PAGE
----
#Website performance#CRO

The positive impact of good website performance on your business.

Rémon Bloemberg
by Rémon Bloemberg
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Improving the speed and performance of your company website… How big of a priority is this for your business? You might see it as a task for developers, for if they have any time left. Or you might see it as an essential part of your business. Are you a rockstar when it comes to web performance? Or you don’t know what it is? Whatever the answer is, this blog will help you understand what impact performance optimisation has on the commercial side of your business.

What is website performance? #

Before we start with all the technical stuff, let us start with a little example. The average time that a website user wants to wait is two seconds, about the time it took to read this sentence. Two seconds seems quite short but if you are navigating yourself through a website and for instance checking products, you probably like to stay in a certain flow: the website should load fluently and you do not want to wait too long. If it would be too long you would probably not hesitate to look for that little cross in the upper right corner of the page: you would go away without taking any action. So in short, speed is important for web performance but there is more. 

When we talk about site performance at Iron/Out we actually mean providing a good user experience. This can be the experience on the website as a whole, but also per specific page. In that case we talk about page experience. Google introduced three basic metrics called the ‘Core Web Vitals’ to determine good user experience:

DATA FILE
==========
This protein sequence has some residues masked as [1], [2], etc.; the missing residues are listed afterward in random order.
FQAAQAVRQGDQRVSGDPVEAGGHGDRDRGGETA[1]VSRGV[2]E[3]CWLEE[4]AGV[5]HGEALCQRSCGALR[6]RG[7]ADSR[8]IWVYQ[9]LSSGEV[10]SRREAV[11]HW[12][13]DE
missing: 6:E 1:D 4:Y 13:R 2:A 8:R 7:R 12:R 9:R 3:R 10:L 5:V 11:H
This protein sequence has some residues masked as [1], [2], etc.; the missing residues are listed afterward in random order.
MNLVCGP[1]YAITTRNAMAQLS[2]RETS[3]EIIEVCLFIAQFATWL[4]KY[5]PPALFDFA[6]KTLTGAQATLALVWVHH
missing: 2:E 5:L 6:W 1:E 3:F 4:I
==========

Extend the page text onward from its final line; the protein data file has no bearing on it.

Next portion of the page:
• Largest Contentful Paint (LCP) which measures loading performance. To provide a good user experience, a site should load their LCP within the first 2.5 seconds of the page starting to load.
  • First Input Delay (FID), which measures interactivity or easier: how quick a website responds to certain requests. To provide a good user experience, a website should strive to have an FID of less than 100 milliseconds.
  • Cumulative Layout Shift (CLS), which measures visual stability. To provide a good user experience, the CLS score should be less than 0.1.

Next to the Core Web Vitals there are other Web Vitals like Time to First Byte (TTFB) and First Contentful Paint (FCP), which are both vital aspects of the loading experience, and are both useful in diagnosing issues with LCP. Furthermore, metrics like Total Blocking Time (TBT), Interaction to Next Paint (INP) and Time to Interactive (TTI) are vital in catching and diagnosing potential interactivity issues that will impact FID. These metrics are the ones that Google uses but performance can be measured by many other metrics which could be measured with analytics software: a high bounce rate, low amount of click throughs, short time on page or many premature website exits could also indicate there is something wrong. 

All these metrics strive to measure website performance objectively, but that does not say anything about how website users perceive performance. 

The challenge of increasingly demanding users #

Users are becoming more and more impatient with websites that take a long time to load. This is partly due to the fact that they have become accustomed to instant gratification, as seen on social media platforms like Facebook, Twitter and Instagram. On the other hand, these platforms are also functioning very well from a performance point of view, so they set a certain standard: people expect this everywhere. Even if the website is not loading quickly, it should at least look good as soon as possible and every millisecond counts as we have shown before.